My Experience using a Virtual Assistant

i’m a big fan of virtual assistants (VAs). a VA is a temporary worker that provides administrative assistance remotely. i originally learned about them from the 4-hour Work Week by Timothy Ferriss (which i highly recommend if you haven’t read it!). my goal was to maintain my same level of productivity while reducing my personal workload, but what ended up happening was an increase in productivity with an equal or greater workload. this wasn’t a bad outcome, but just not the one that i was going for, and that’s why I stopped using the service. it may be possible to achieve similar productivity levels and a reduced workload using a VA, but it would take more experimentation.

I used www.taskseveryday.com for 7 months total. my VA worked midnight to 4am EST 5 days per week at a cost of $6/hr. i assigned a variety of tasks, from voice transcriptions, conversion of scanned pages to word documents, conversion of photos of whiteboards to powerpoint presentations, research on contacts, screenshots of websites, and sending the occasional email. The skill of each VA varies and your ability to use them greatly depends on who you get. I recommend hiring more than one from different companies, assigning the same tasks for a variety of needs, and keeping the best one. you can only do this because it is inexpensive (i’ve seen as cheap as $4/hr).

The best thing I setup was taking pictures of my whiteboard from my phone using an application called Evernote, which immediately synced the photo to the internet to a website that my VA accessed every day first thing (using Evernote’s “publish to RSS” feature). He converted these to powerpoints and sent them back to me. In addition, I regularly asked my VA to send me 1-2 pages of summaries of a person I planned on contacting, including a photo, location, bio, publications, work history, etc. Kind of stalkerish, but cool. Converting scanned documents to word documents is also straightforward and was very helpful for me, since I keep almost all of my materials digital so that they are indexed and searchable. I also asked for someone that had an understanding of basic web programming, excel, databases, but my VA definitely did not. I recommend making VERY HIGH demands when you explain what you are looking for, and ensure that your VA has several years of real experience. If you don’t make big demands, they’ll give you on of the lesser trained guys. Make sure you talk to your VA on the phone before you commit. Your VAs english is going to have to be very good if he is going to help setup appointments, respond to emails, etc. I didn’t trust mine with this, but it could work if you got the right one.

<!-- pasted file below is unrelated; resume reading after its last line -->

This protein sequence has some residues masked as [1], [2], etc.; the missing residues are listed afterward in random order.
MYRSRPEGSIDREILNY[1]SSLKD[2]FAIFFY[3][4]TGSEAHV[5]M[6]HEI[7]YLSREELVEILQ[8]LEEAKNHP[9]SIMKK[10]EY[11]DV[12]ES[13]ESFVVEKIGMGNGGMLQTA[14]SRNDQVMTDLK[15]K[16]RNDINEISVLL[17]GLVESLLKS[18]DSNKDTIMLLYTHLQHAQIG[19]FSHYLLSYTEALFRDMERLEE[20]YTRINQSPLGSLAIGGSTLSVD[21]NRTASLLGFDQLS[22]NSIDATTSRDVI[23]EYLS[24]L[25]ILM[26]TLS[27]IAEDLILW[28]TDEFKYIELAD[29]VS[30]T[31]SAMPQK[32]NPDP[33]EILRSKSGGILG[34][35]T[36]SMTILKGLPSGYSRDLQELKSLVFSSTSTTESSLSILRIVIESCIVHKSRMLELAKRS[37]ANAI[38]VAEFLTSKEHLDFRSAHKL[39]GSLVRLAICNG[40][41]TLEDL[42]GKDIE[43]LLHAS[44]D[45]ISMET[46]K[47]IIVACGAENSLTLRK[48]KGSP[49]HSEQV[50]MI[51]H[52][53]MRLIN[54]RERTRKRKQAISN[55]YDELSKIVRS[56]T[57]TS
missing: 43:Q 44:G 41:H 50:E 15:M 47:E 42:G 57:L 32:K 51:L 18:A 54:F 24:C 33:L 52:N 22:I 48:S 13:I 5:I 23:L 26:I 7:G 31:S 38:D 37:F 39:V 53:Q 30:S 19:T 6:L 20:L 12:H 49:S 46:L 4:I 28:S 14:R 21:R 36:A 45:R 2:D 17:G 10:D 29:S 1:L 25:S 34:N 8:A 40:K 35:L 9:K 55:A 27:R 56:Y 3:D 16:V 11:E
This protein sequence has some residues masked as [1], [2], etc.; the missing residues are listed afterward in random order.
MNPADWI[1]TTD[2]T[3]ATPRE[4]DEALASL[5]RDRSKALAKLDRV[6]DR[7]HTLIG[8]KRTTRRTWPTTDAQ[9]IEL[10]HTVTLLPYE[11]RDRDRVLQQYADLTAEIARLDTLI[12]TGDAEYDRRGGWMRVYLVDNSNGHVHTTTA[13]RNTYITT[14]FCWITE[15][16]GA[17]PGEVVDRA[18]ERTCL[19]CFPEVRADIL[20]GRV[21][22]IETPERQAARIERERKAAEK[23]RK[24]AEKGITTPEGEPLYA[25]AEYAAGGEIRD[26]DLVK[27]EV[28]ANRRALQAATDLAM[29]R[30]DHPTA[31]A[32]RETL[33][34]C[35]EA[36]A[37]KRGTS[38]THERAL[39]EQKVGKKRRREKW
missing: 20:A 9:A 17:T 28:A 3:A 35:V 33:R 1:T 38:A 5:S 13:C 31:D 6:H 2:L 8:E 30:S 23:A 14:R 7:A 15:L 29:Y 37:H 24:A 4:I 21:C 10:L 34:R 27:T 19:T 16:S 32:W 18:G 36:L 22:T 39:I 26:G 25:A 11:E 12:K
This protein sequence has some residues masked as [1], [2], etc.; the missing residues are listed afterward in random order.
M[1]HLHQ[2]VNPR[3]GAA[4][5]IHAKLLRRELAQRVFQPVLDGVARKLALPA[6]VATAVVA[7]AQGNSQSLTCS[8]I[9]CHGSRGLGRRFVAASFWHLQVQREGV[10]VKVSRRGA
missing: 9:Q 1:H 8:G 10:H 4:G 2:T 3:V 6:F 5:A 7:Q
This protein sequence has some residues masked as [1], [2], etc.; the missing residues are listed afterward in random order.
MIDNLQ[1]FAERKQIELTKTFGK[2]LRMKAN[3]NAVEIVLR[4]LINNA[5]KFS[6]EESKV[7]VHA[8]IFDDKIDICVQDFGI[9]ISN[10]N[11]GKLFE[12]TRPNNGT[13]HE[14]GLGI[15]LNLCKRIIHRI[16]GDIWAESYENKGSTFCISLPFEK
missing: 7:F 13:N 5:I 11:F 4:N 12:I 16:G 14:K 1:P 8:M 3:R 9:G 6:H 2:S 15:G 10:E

I would recommend writing out a list of specific tasks that you want to have accomplished, enough to fill up about 75% of the VAs time for the first month. When you actually assign a task, each “assignment” should convey exactly what you are asking (usually in bullet points), desired format (e.g. Google Doc, Word Document), with specific instructions of the desired output, often with a template (what should each page of the word document look like, what info should it include, etc.).

i would love to hear about other peoples’ experience using VAs, especially if you have any specific tasks that worked extremely well (like the whiteboard -> powerpoint conversion for me).

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3 responses to “My Experience using a Virtual Assistant

  1. Pingback: My Experience using a Virtual Assistant « singularity | assistants

  2. Pingback: Virtual Worker News | Daydreams and Virtual Scapes

  3. being a virtual administrative assistant myself and having to multi-manage several local virtual assistants allows me to even multiply myself to a level of service that a client needs without compromising with its work quality

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